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517 results

Article

When Sensory Sensitivity Requires Intervention: Assessment and Treatment of Sensory-sensitive Children

Available from: ProQuest

Publication: Montessori Life, vol. 29, no. 3

Pages: 38-43

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Abstract/Notes: In other words, observers must look at the sensory stimuli in a given environment at the time a behavior occurs (Williamson & Anzalone, 2001). [...]diagnosis requires extensive observation of a child across multiple environments over time. Over time and with frequent reinforcement, a child can demonstrate growth in a range of areas and behaviors as a result of a successful course of therapy; for example, a child experiencing numerous hypersensitivities might show improvements in motor planning, more participation in activities with peers, more flexibility in eating a variety of foods, and/or less fear related to gross-motor activities (Schaaf & Nightlinger, 2007). If these techniques are utilized consistently, OTs believe student behaviors and performance can improve in many concrete, measurable areas, ranging from general attention, focus, and behavior to self-calming, quality of academic work, fine-motor skills (including handwriting), and memory retention. [...]OTs also emphasize the importance of consistent, ongoing communication between therapists, parents, and teachers of children who are receiving SI therapy, in order to maximize the benefit of therapy and provide reinforcement of therapy techniques across a child's daily environments.

Language: English

ISSN: 1054-0040

Article

What We Know About Children and Learning: Is Anyone Paying Attention?

Publication: Tomorrow's Child, vol. 25, no. 2

Pages: 24–25

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Language: English

ISSN: 1071-6246

Article

A Nutrition Education Program for Children–A Curriculum Overview

Publication: The National Montessori Reporter, vol. 26, no. 1

Pages: 12–15

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Language: English

Article

Montessoribarn i kyrksalar [Montessori Children in Church Halls]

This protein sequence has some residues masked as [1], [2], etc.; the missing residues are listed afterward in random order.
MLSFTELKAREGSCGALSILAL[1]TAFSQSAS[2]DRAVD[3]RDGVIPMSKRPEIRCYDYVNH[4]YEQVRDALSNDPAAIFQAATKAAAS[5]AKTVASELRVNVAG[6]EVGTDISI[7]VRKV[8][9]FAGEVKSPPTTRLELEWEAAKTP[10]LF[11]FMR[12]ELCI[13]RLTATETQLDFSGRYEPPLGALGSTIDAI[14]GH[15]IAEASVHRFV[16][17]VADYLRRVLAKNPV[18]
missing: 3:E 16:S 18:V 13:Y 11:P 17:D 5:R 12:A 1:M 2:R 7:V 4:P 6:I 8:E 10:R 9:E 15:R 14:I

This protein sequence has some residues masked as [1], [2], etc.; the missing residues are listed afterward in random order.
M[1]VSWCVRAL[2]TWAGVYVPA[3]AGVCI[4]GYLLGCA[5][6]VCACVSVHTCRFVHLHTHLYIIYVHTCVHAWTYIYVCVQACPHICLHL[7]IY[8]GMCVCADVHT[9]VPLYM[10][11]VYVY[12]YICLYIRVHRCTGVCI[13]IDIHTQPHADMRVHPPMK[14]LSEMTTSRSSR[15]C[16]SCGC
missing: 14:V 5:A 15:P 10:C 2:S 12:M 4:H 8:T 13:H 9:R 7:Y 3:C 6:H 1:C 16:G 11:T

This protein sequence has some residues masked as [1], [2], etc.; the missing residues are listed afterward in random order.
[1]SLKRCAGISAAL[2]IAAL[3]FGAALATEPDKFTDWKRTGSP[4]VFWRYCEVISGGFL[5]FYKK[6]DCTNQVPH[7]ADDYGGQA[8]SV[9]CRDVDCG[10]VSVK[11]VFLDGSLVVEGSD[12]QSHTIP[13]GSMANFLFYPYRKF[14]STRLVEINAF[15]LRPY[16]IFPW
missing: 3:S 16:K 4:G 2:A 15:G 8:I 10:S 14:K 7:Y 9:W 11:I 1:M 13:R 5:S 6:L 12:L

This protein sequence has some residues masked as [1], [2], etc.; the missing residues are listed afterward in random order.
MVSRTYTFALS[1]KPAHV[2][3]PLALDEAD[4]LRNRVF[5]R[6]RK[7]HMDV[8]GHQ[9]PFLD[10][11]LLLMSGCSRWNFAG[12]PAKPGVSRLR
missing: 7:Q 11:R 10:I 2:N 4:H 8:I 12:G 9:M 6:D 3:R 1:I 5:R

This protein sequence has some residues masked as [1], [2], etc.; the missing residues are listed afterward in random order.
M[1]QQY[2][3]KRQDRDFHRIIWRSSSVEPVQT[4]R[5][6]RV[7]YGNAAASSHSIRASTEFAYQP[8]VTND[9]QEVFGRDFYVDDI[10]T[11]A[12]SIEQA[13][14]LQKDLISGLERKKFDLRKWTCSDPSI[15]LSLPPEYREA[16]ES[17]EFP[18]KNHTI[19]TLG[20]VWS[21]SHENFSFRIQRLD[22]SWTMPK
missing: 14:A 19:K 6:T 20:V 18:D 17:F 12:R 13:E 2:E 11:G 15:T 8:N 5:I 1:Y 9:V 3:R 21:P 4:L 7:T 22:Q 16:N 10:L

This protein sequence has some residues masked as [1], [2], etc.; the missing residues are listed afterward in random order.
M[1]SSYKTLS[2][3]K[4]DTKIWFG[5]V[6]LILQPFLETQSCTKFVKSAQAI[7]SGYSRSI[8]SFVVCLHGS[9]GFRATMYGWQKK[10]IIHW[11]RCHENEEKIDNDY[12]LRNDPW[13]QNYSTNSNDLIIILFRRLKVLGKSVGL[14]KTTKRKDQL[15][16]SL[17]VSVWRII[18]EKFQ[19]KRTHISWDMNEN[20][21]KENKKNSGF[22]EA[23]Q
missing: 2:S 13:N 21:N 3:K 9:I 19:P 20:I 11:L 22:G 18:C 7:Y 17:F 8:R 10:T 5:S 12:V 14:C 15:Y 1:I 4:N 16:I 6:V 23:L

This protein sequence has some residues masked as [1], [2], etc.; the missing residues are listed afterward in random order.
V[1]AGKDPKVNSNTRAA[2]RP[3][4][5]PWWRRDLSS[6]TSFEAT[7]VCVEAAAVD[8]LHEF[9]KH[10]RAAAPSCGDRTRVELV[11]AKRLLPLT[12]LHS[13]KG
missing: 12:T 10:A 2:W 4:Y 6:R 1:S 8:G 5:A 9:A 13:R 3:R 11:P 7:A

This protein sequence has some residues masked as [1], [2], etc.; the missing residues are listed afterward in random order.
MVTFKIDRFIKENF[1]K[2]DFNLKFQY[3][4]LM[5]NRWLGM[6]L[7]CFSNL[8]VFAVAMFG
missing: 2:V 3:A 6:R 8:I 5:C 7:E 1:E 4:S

Publication: Montessori (Svenska Montessoriförbundet), no. 4

Pages: 14-15

Europe, Nordic countries, Northern Europe, Sweden, Sweden

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Language: Swedish

ISSN: 0280-5839

Article

Teaching General Science to Small Children

Available from: Internet Archive

Publication: New Era in Home and School, vol. 20, no. 7/8

Pages: 200-203

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Language: English

ISSN: 0028-5048

Article

Montessori and Tomorrow: Creativity and Innovation for Our Children

Publication: Parenting for a New World (AMI/USA), vol. 18, no. 3

Pages: 1-2

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Language: English

Article

Fostering a Foreign Language That Speaks to Children

Publication: The National Montessori Reporter, vol. 26, no. 4

Pages: 18–23

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Language: English

Article

Winter and Children's Writing

Publication: Montessori International, vol. 73

Pages: 36–38

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Language: English

ISSN: 1470-8647

Article

Learning Through Doing: Why Our Children Need Hands-on STEM Curriculum

Publication: Tomorrow's Child, vol. 23, no. 1

Pages: 13–15

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Language: English

ISSN: 1071-6246

Article

✓ Peer Reviewed

To What Extent Do Parents of Montessori-Educated Children "Do Montessori" at Home? Preliminary Findings and Future Directions

Available from: University of Kansas Libraries

Publication: Journal of Montessori Research, vol. 4, no. 1

Pages: 14-24

Americas, Montessori method of education, North America, Parent attitudes, United States of America

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Abstract/Notes: Few, if any, empirical studies have explicitly examined the home environments of Montessori-educated children, and specifically whether or not Montessori parents reinforce or undermine their children’s Montessori education at home. With a sample of 30 parents of Montessori-educated toddlers and preschoolers attending a private Montessori school in the Midwest, this cross-sectional study examined Montessori parents’ knowledge of Montessori methods and their parenting beliefs and behaviors at home. Results suggested that Montessori parents from the targeted school were knowledgeable about and valued Montessori methods, even though few had a Montessori education themselves. Parents in this sample varied in their parenting behaviors and choices at home, with some parents who intentionally reinforced Montessori principles and others whose behaviors were inconsistent with a Montessori approach. Findings from this preliminary study provide a first glimpse into the beliefs and behaviors of Montessori parents from which future studies can build upon. Montessori educators and administrators will benefit from future research involving Montessori parents, particularly for those who offer Montessori-based parent education sessions to the families they serve.

Language: English

DOI: 10.17161/jomr.v4i1.6737

ISSN: 2378-3923

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